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Using Movband Technology to Support Online Learning: An Effective Approach to Maximizing Resources in Kinesiology

Sheri J. Brock, Danielle Wadsworth, Nikki Hollett, and Mary E. Rudisill

The School of Kinesiology at Auburn University is using Movband Technology to support online learning in their physical activity program. Active Auburn is a 2-hr credit course that encourages students (n = 2,000/year) to become physically active through online instruction and tracking physical activity using Movband technology. Movband technology allows for uploading and monitoring group physical activity data. The implementation of this technology has allowed the School of Kinesiology to: (a) promote physical activity on our campus, (b) serve a large number of students, (c) reduce demand on classroom/physical activity space, and (d) promote our research and outreach scholarship as well, by collecting physical activity profiles for students enrolled in the course. Students report they enjoy the course and that they appreciate the “freedom to exercise” when it best fits into their schedule. This course generates considerable revenue to support course instruction and much more for the School of Kinesiology.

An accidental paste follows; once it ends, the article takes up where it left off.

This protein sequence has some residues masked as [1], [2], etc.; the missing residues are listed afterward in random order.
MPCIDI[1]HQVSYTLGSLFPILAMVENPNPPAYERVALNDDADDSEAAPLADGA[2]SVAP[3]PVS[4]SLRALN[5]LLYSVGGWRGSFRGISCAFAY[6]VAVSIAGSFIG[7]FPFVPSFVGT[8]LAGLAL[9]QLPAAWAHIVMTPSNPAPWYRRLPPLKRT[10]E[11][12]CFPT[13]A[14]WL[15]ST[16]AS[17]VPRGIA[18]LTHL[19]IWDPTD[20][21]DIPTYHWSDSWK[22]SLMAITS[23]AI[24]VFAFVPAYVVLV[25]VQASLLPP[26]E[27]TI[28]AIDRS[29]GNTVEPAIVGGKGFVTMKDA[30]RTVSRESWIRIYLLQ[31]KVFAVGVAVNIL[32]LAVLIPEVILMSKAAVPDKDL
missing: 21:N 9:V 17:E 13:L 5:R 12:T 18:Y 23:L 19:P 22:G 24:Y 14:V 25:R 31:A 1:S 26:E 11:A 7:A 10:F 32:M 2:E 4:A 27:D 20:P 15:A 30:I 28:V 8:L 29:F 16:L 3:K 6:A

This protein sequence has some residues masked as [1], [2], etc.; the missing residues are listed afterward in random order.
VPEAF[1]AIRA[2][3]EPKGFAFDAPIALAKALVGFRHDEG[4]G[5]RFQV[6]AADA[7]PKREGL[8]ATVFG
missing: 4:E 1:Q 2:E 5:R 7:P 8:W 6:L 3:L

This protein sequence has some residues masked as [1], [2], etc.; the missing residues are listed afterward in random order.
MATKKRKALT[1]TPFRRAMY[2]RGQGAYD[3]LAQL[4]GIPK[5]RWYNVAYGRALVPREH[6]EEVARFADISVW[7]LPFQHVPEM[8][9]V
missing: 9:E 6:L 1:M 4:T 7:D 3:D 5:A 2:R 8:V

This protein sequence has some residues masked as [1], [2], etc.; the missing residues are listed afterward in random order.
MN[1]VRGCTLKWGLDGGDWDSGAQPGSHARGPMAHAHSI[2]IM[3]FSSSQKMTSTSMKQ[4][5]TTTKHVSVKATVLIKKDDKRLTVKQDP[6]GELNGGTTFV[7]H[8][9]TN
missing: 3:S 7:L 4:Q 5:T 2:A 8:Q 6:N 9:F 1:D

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Providing Support to First-Year Graduate Teaching Assistants: What Do They Really Need?

Sheri J. Brock, Brenna Cosgrove Miller, Nikki Hollett, Jessica R. Grimes, and Michele Moore

Purpose: Graduate teaching assistants (GTAs) often play a vital role in the delivery of university programs, yet GTAs may lack pedagogical experience. The purpose of this study was to explore the perceptions of GTAs during their first semester of university teaching. Specifically, we provide a descriptive account of the GTAs’ lived experiences and how departments can best prepare GTAs. Method: Four first-year GTAs at a university in the United States participated in the study. Data collection included participant journals, focus group interviews, and individual interviews. Results: Utilizing situated learning theory as a theoretical frame, data sources generated four themes. GTAs reported positive experiences as ample support was provided, expectations were outlined, experiential learning occurred, and confidence increased through the establishment of routines. Discussion/Conclusion: Findings indicated that GTAs can acclimate to their new universities and responsibilities with guidance, resources, and support.